Art is impactful and can evoke all types of emotions

Art is impactful and can evoke all types of emotions. Art impacts our collective understandings and provides important shared experiences and symbols that shape society the film Schindler’s List, directed by Steven Spielberg, displays this perfectly by taking the reader through a host of emotions including shock, sorrow, and hope. It is a true story, following the life Oskar Schindler a Nazi business man and factory owner, who saves the lives of over a thousand Jewish people by employing them in his factories during the Holocaust. This film depicts a very important story about an incredibly catastrophic time in the world. Like many great works of art, this movie portrays a story that doesn’t just pull on the heart strings but also teaches us as well.
Schindler’s List is a perfect example of how powerful storytelling can be. While the Holocaust was a catastrophic and traumatizing event in human history, developing an understanding of the times is very complex. Seeing this film about this historic event helps us to understand what really happened during the Holocaust. Visualizing how millions of Jews died can be a more powerful and moving experience than simply reading disembodied stories and articles about the time. When watching a movie, we tend to get a little bit more emotionally invested, inserting ourselves into the lives of the screen characters. We tend to favor certain characters over others and when they die it stirs up sadness and we feel empathy. Yo-Yo Ma, the author of Necessary Edges: Arts, Empathy, And Education, says that “Empathy is your capacity to imagine what someone else is going through; what they are thinking, feeling, and perceiving. That will not give you an outlook on who they are-continually corrected by evidence but also what your alternative possibilities are” (Ma 259). By walking in the shoes of movie characters, we better understand what it was like during that time period. We can take this new-found empathy and apply it today to encourage us to take action in the face of bigotry or hatred that could help prevent events like the Holocaust from happening in the future.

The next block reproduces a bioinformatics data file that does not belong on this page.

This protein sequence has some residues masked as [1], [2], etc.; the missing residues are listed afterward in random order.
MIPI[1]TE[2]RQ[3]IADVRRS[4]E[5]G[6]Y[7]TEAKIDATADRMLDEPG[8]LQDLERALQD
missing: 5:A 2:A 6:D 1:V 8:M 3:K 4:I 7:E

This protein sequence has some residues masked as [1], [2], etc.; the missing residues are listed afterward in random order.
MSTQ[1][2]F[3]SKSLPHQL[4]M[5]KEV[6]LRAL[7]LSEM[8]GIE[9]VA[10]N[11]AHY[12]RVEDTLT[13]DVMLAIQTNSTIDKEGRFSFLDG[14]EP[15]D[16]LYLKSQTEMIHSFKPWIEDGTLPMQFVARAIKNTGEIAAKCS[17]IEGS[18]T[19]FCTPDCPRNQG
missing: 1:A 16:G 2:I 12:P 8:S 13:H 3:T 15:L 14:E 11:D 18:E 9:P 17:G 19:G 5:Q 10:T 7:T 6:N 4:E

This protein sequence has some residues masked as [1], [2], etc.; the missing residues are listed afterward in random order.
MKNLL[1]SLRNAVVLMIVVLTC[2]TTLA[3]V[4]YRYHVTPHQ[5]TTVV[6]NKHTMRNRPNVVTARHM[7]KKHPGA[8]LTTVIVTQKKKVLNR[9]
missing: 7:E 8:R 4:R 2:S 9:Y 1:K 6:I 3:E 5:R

Holocaust awareness is an imperative part of our understanding of history. It helps us be equipped to address the conditions and exclusionary ways of thinking that could lead to atrocities and is a crucial component to help prevent future genocides. Education regarding the signs, human behaviors, and social influence that are pre-requisite to such an event is key to preventing future atrocities. The United Nations Human Rights Council brought attention to “the important role that education, including human rights education, can play in genocide prevention, and further encourages Governments to promote, as appropriate, educational programs and projects that contribute to the prevention of genocide” (Unesco 15). The purpose of reliving and learning about the past is to allow us to learn from those experiences and apply those lessons learned to better society. Many schools across America use Schindler’s List for educational purposes. The portrayal of such the horrific events leading up to and including the Holocaust may help viewers understand the conditions and attitudes that lead a society astray and help us interrupt the growth of exclusionary attitudes in our society and prevent bigotry and hate in the future.